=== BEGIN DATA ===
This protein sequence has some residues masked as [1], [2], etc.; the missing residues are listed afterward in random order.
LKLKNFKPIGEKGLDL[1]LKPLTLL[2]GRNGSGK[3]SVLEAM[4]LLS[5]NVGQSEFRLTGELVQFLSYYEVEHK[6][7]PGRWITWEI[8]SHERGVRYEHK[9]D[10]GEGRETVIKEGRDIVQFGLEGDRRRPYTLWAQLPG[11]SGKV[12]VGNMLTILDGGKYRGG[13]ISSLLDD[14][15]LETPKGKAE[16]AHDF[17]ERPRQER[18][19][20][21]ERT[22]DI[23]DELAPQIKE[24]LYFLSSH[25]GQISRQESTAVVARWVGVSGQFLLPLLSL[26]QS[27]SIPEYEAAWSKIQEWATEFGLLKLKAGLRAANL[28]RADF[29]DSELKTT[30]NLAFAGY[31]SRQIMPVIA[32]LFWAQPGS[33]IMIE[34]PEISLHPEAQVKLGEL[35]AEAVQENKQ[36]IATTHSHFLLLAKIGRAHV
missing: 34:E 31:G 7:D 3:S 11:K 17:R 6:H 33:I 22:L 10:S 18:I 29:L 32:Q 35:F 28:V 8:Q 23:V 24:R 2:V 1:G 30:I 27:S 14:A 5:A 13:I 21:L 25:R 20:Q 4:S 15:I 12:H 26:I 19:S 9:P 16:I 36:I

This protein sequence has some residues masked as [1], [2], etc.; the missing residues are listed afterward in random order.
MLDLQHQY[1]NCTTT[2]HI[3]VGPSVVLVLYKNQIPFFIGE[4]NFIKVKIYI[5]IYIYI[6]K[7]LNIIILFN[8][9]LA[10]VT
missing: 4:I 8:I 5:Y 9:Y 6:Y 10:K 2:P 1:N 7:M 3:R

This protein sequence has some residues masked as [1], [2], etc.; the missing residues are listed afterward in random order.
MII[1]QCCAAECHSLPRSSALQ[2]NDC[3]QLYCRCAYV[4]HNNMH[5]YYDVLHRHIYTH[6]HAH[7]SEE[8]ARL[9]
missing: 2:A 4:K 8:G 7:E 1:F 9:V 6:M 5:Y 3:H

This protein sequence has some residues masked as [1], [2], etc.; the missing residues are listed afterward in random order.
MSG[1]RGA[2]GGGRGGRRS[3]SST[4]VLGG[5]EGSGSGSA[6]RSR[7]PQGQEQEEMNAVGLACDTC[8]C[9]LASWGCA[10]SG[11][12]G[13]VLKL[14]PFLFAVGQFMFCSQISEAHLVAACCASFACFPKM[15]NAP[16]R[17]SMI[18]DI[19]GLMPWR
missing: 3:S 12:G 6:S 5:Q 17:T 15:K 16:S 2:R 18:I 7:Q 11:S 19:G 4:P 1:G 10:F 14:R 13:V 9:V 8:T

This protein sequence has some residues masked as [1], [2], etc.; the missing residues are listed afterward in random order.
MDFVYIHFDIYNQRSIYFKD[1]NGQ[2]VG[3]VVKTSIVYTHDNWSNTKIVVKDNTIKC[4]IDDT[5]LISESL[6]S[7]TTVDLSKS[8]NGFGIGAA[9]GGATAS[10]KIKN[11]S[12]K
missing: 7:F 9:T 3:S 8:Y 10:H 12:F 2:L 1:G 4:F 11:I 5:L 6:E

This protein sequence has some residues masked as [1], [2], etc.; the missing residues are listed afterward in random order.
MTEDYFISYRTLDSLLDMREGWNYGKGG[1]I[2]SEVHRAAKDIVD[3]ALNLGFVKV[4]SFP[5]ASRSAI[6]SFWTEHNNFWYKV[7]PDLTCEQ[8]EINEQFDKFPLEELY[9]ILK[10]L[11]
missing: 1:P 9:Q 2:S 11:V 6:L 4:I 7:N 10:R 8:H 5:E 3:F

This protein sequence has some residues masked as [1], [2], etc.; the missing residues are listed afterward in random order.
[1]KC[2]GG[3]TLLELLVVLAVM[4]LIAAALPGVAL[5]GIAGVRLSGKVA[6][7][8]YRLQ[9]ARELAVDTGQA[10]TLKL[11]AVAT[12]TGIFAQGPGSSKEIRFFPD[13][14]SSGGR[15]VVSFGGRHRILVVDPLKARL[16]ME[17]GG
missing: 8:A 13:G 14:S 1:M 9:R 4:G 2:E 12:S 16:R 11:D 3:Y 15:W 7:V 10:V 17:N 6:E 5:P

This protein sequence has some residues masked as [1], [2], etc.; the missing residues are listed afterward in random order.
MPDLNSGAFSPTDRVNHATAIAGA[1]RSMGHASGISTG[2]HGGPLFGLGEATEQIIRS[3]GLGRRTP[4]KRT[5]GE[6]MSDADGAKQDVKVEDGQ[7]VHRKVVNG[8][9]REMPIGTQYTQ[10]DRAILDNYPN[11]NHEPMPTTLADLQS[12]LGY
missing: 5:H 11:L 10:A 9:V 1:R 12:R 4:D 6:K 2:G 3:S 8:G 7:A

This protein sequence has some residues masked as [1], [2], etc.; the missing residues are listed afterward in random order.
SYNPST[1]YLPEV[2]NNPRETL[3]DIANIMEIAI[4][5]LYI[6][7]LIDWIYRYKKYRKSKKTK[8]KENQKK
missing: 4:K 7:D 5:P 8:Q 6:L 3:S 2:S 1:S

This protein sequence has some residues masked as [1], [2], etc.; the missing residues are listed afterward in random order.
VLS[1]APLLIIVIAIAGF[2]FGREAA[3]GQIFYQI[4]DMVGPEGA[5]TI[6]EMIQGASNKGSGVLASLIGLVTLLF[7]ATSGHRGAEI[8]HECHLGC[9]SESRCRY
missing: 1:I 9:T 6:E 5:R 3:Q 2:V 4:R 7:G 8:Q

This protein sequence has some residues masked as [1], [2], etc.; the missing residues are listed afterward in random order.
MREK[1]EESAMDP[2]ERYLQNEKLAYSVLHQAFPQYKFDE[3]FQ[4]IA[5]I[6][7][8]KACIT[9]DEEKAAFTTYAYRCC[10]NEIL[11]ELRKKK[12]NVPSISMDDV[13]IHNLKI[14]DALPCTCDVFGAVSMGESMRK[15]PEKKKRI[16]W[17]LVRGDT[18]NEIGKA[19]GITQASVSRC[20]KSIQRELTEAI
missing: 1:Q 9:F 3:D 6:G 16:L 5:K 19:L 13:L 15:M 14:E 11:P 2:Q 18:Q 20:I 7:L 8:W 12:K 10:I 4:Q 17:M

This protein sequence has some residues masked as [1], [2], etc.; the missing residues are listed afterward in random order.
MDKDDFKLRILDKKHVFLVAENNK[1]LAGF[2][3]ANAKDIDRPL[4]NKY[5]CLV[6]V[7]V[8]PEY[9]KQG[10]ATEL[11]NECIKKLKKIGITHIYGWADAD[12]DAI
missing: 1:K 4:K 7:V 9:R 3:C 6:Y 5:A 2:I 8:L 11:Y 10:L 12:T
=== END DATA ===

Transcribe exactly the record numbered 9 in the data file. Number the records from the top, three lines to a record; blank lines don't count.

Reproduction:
This protein sequence has some residues masked as [1], [2], etc.; the missing residues are listed afterward in random order.
SYNPST[1]YLPEV[2]NNPRETL[3]DIANIMEIAI[4][5]LYI[6][7]LIDWIYRYKKYRKSKKTK[8]KENQKK
missing: 4:K 7:D 5:P 8:Q 6:L 3:S 2:S 1:S